September 16, 2013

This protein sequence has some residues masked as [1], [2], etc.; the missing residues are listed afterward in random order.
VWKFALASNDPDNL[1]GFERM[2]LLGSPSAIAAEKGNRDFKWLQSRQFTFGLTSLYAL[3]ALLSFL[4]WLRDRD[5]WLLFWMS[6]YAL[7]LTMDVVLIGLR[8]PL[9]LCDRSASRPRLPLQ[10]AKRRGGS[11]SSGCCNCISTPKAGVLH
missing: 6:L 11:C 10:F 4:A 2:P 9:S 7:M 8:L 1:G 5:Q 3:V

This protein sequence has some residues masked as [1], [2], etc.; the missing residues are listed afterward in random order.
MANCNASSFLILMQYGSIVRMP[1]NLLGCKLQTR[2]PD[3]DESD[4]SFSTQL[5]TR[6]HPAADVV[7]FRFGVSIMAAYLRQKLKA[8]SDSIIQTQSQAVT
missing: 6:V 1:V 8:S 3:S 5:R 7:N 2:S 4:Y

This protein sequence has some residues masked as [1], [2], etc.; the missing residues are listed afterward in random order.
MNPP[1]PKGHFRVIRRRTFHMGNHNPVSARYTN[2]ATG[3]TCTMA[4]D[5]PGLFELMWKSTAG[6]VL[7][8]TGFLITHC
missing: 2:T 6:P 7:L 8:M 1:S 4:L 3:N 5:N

Growing up in Southern California, Tyleasha Williams watched out for kids in her neighborhood whose parents were addicted to drugs or otherwise neglectful. Now at age 32, she is helping to strengthen at-risk families in some of Sacramento's roughest neighborhoods as an AmeriCorps home-visitor with Birth & Beyond, a family support collaborative funded by First 5 Sacramento. Williams sat down recently with Laura Torres, a single mother looking for guidance parenting her three-year-old daughter. Williams says Torres is a favorite client but many of her cases are not so easy with referrals coming from child protective services and area hospitals for child abuse prevention. She says providing families with the resources they need and some education is rewarding. "If we help the parents and we give them the knowledge, then they're able to set that foundation for their children," she says.